Knowing What's Next

After departing from Apple in 1986, Steve Jobs set to work creating the revolutionary computer and software company, NeXT, and he needed an equally iconic trademark. Familiar with Paul Rand’s oeuvre, he approached IBM for permission to work with the designer. While proposing the NeXT logo, Rand simply handed Jobs a presentation booklet full of designs. Jobs later recalled, “The book itself was a surprise. I was convinced that each typographic example on the first few pages was the final logo. I was not quite sure what Paul was doing until I reached the end. And at that moment I knew we had a solution.... Rand gave us a jewel, which in retrospect seems so obvious.” 

Paul Rand in Apple's Think Different Campaign, 1998. Photographer: Peter Arnell

Rand’s trademark design for NeXT became one of the designer’s most recognizable works and in 1998 Jobs placed Rand in the Apple Think Different campaign alongside pioneers of other mediums, including Pablo Picasso, Bob Dylan, Martha Graham and Miles Davis.

Personal preferences, prejudices, and stereotypes often dictate what a logo looks like, but it is needs, not wants, ideas, not type styles which determine what its form should be.

Paul Rand

Developing the NeXT Logo

Rand created numerous variations of the NeXT logo before settling on the final design. He felt that including the variations not only satisfied one's curiosity but also made visible the intrinsic meaning behind each design. 

Paul Rand

Paul Rand was born Peretz Rosenbaum in Brooklyn in 1914 to Orthodox Jewish immigrants. His father owned a small grocery store, for which Rand often painted signage and advertisements. As a young man, Rand studied at Parsons School of Design and Pratt Institute but never finished a degree. He found the courses unstimulating, as many of the era’s arts programs were stuck in very classical methodologies. Independently, Rand studied early 20th century European modernism, which influenced much of his early designs. He drew influence from the Bauhaus, Constructivist, Cubist and de Stijl movements, as well as the art of Paul Klee, Alexander Calder and Joan Miró.

Rand’s career led to monumental shifts in the field of American commercial design. When he began working in media promotion and magazine design in the early 1930s, there was a small group of American and European expat designers who were beginning to combine the experimental formal vocabularies of European design with the demands of American commerce. Rand employed photography, montage, collage and “new typography” — all methods popular among European modernists. These practices often produced clever, minimalist designs, which stood out from the advertising of the era, which, in an emerging industrialized culture still hobbling out of the Great Depression, was more concerned with promoting prosperity and the status quo.

Rand’s demand for high quality and intellectual rigor were made apparent early on, designing for Esquire-Coronet, Apparel Arts and most notably, Direction magazine from 1937-1941, where he often worked for little to no money in exchange for creative freedom. When he was just 23, he was given the position of art director at Esquire. During this time, he also developed the unique presentation style that he became known for: pitches were often accompanied by hefty binders of drafts, references and research, effectively exposing the design process as a methodical, searching, spiritual distillation to bring about a pure marriage of idea and image.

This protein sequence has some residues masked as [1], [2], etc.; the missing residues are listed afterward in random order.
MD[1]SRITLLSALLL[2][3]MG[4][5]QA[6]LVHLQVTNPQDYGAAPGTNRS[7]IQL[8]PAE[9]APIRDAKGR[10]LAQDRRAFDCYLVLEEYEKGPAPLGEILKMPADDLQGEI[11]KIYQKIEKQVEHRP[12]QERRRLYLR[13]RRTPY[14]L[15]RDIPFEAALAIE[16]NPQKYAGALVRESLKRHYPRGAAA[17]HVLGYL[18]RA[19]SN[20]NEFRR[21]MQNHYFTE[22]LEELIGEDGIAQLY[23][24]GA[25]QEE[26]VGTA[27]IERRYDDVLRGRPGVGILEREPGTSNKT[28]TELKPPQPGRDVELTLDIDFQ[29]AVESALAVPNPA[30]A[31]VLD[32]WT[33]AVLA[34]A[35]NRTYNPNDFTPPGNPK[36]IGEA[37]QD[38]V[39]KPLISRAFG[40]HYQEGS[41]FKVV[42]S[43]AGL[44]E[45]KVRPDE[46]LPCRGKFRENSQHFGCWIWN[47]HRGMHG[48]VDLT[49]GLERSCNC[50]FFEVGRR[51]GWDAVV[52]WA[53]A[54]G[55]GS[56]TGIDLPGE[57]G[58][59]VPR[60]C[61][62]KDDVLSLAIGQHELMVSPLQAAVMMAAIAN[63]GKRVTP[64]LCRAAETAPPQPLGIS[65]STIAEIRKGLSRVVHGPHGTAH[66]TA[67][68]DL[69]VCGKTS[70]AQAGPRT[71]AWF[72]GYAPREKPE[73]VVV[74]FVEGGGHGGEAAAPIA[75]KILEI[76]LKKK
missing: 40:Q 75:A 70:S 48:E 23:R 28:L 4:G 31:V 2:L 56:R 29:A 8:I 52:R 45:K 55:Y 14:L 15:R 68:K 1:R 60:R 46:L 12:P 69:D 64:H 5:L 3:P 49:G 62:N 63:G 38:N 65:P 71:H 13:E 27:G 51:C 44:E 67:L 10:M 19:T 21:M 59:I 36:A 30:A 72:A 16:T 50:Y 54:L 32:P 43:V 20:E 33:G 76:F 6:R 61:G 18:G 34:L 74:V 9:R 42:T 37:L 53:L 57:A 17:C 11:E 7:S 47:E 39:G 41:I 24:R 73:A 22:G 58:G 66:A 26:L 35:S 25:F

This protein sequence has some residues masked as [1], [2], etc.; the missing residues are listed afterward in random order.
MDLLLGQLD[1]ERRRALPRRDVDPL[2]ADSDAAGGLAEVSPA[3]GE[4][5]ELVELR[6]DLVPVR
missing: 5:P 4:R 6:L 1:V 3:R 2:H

In 1942, Rand began designing advertising and packaging for companies such as El Producto Cigars and Ohrbach’s department stores, as well as book covers and exhibition posters. The same year, he began teaching at Cooper Union, with an appointment at Pratt following in 1946 and a position in the Yale design department from 1956 to 1992. In 1947 he published his famous Thoughts on Design, one of many books he’d write that featured his clear, concise philosophies. Insistent on a holistic vision of his life and work, Rand and his wife Ann, an architect, built their now-famous Weston, Connecticut home and studio in 1951. The home was lauded for its intimacy and singularity, for being an “enduring, essential house” and was recognized as one of the ten best American homes by Esquire in 1953.

By the 1950s, many American brands were expanding internationally, bringing about the need for corporate identity programs. In 1956, Rand was hired by IBM to help shape the company’s global brand and design their logo; he would work for IBM for three decades. Some of his most famous designs from this era are the Eye-Bee-M rebus, campaigns for Westinghouse and Cummins, and creating the ABC, UPS and NeXT logos. László Moholy-Nagy, an idol of Rand’s, saw him as the rare form of “an idealist and a realist using the language of the poet and the businessman.” Massimo Vignelli, a fellow modernist icon, noted that Rand “moved corporations to new levels of intellectual elegance.”

In 1972, Rand was inducted into the New York Art Directors Club Hall of Fame and received the Royal Designer for Industry award from the Royal Society of London in 1953. Paul Rand passed away in 1996 in his Weston, Connecticut home. He was working on publishing his seventh book, From Lascaux to Brooklyn, and had just completed his final logo design for the B2B online printing company Servador. His work has been the subject of retrospectives at the Museum of the City of New York (Everything is Design: The Work of Paul Rand in 2015) and The University of Michigan Museum of Art (2017) and his work is held in the collections of Museum of Modern Art, New York, the Smithsonian and many other institutions.

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